Opportunity For OpenAPI-Driven Open Source Testing, Performance, Security, And Other Modules
15 May 2018
I’ve been on five separate government reflated projects lately where finding modular OpenAPI-driven open source tooling has been a top priority. All of these projects are microservice-focused and OpenAPI-driven, and are investing significant amounts of time looking open source tools that will help with design governance, monitoring, testing, and security, and interact with the Jenkins pipeline. Helping government agencies find success as their API journey picks up speed, and the number of APIs grows exponentially.
Selling to the federal government can be a long journey in itself. They can’t always use the SaaS solutions many of us fire up to get the job done in our startup or enterprise lives. Increasingly government agencies are depending on open source solutions to help them move projects forward. Every agency I’m working with is using OpenAPI (Swagger) to drive their API lifecycle. While not all have gone design (define) first, they are using them as the contract for mocking, documentation, testing, monitoring, and security. The teams I’m working with are investing a lot of energy looking for, vetting, and testing out different open source modules on Github–with varying degrees of success.
Ideally, there was an OpenAPI-driven marketplace, or federated set of marketplaces like OpenAPI.Tools. I’ve had one for a while, but haven’t kept up to date–I will invest some time / resources into it soon. My definition of an OpenAPI tool marketplace would be that it is OpenAPI-driven, and open source. I’m fine with there being other marketplaces of OpenAPI-driven services, but I want a way to get at just the actively maintained open source tools. When it comes to serving government this is an important, and meaningful distinction. I’d also like to encourage many of the project owners to ensure there is CI/CD integration, as well as make sure their projects are actively supported, and they are willing to entertain commercial implementations.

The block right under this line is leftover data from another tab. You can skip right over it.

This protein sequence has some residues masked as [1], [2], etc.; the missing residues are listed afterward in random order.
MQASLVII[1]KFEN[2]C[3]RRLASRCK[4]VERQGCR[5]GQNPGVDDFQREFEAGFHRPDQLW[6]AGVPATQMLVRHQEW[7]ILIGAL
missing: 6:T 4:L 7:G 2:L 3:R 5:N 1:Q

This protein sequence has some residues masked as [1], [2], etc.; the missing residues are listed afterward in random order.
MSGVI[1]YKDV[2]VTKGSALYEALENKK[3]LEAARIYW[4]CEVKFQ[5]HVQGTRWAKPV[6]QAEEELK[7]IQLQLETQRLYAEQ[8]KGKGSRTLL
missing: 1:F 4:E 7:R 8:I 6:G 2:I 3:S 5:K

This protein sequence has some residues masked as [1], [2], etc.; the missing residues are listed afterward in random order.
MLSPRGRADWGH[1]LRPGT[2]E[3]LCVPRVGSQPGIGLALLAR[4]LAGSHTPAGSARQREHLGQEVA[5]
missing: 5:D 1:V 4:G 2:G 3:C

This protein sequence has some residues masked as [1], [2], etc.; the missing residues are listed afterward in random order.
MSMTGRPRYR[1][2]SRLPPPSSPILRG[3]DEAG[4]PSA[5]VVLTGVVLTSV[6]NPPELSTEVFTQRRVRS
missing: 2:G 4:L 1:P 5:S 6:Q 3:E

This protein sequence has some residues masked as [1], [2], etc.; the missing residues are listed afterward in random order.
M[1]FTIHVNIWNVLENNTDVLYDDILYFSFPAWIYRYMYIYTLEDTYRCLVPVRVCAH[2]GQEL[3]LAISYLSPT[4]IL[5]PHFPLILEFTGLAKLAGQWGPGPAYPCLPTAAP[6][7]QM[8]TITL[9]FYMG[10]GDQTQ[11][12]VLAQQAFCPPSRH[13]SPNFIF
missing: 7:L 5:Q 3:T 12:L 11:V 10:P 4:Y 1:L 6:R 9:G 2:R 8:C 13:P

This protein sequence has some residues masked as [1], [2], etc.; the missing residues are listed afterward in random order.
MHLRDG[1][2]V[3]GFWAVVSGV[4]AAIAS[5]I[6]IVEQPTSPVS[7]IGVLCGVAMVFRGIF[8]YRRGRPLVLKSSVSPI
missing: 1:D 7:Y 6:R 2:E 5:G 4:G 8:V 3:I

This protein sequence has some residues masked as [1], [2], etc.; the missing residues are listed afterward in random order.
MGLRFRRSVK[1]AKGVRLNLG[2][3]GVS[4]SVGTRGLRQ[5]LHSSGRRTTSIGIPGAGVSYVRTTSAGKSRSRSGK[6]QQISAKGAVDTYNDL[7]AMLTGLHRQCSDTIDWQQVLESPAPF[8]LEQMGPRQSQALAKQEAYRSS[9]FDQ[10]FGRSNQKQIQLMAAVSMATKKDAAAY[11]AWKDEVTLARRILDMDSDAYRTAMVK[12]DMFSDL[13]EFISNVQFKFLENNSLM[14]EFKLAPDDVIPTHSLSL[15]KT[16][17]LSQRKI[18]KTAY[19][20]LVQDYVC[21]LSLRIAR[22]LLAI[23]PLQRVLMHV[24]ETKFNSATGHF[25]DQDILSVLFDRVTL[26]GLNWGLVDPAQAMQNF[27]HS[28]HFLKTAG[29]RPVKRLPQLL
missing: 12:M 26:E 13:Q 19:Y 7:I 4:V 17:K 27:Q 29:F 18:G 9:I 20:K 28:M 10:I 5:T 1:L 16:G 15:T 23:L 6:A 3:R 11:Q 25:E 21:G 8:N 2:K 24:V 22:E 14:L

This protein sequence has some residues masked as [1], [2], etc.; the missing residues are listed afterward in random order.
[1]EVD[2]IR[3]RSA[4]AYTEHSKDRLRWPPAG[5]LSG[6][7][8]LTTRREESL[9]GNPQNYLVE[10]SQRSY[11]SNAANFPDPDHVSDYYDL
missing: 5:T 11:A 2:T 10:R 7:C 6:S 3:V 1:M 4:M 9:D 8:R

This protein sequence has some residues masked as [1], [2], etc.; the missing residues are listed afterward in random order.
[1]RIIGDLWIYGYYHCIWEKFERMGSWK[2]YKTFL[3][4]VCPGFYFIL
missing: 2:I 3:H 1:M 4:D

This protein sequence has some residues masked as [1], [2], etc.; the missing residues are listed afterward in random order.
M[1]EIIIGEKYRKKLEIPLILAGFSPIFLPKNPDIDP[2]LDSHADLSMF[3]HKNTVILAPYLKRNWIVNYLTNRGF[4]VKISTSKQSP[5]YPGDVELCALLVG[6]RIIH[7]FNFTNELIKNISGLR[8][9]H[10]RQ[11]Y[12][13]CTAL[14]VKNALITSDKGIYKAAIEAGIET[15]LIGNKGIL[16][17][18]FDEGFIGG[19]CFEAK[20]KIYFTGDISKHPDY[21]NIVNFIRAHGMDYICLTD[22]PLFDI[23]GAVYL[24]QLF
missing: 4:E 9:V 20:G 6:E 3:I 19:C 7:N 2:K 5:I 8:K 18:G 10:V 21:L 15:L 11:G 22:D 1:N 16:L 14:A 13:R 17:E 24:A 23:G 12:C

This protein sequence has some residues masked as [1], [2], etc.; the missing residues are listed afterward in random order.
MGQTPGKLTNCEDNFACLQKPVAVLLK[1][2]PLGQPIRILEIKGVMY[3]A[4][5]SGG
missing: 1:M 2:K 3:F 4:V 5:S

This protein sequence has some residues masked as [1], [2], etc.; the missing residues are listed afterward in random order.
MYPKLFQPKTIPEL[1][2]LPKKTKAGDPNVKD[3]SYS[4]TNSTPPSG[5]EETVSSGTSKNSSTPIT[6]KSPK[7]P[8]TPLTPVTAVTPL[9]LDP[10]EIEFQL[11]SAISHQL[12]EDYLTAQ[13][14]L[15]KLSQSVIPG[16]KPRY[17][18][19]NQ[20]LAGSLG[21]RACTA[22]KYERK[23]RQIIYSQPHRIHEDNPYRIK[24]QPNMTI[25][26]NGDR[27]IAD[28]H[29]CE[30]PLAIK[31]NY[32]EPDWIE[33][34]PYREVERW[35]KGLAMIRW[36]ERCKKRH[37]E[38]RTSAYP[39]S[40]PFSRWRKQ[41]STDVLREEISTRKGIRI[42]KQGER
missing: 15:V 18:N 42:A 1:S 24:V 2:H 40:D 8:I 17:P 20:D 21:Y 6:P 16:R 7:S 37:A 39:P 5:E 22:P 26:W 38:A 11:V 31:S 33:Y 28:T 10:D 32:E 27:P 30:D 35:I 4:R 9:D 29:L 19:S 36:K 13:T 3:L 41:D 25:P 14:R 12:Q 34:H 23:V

While there wouldn’t always be direct commercial opportunities for open source tooling owners to engage with federal agencies, there would be through contractors and subcontractors. Working for federal agencies is a maze of forms and hoop jumping, but working with contractors can be pretty straightforward if you find the right ones. I don’t think you will get rich developing OpenAPI-driven tooling that serves the API lifecycle, but I think with the right solutions, support, and team behind them, you can make a decent living developing them. Especially as the lifecycle expands, and the number of services being delivered grows, the need for specialized, OpenAPI-driven tools to apply across the API lifecycle is only going to increase. Making it something I’ll be writing more stories about as I hear more stories from the API trenches.
I’m going to try and spend time working with Phil Sturgeon (@philsturgeon) and Matt Trask (@matthewtrask) on API.Tools, as well as give my own toolbox some love. If you have an open source OpenAPI-driven tool you’d like to get some attention feel free to ping me, and make sure its part of API.Tools. Also, if you have a directory, catalog, or marketplace of tools you’d like to showcase, ping me as well, I’m all about supporting diversity of choice in the space. I have multiple federal agencies ear right now when it comes to delivering along the API lifecycle, and I’m happy to point agencies and their contractors to specific tools, if it makes sense. Like I said, there won’t always be direct revenue opportunities, but they are implementations that will undoubtedly lead to commercial opportunities in the form of consulting, advising, and development opportunities with the contractors and subcontractors who are delivering on federal agency contracts.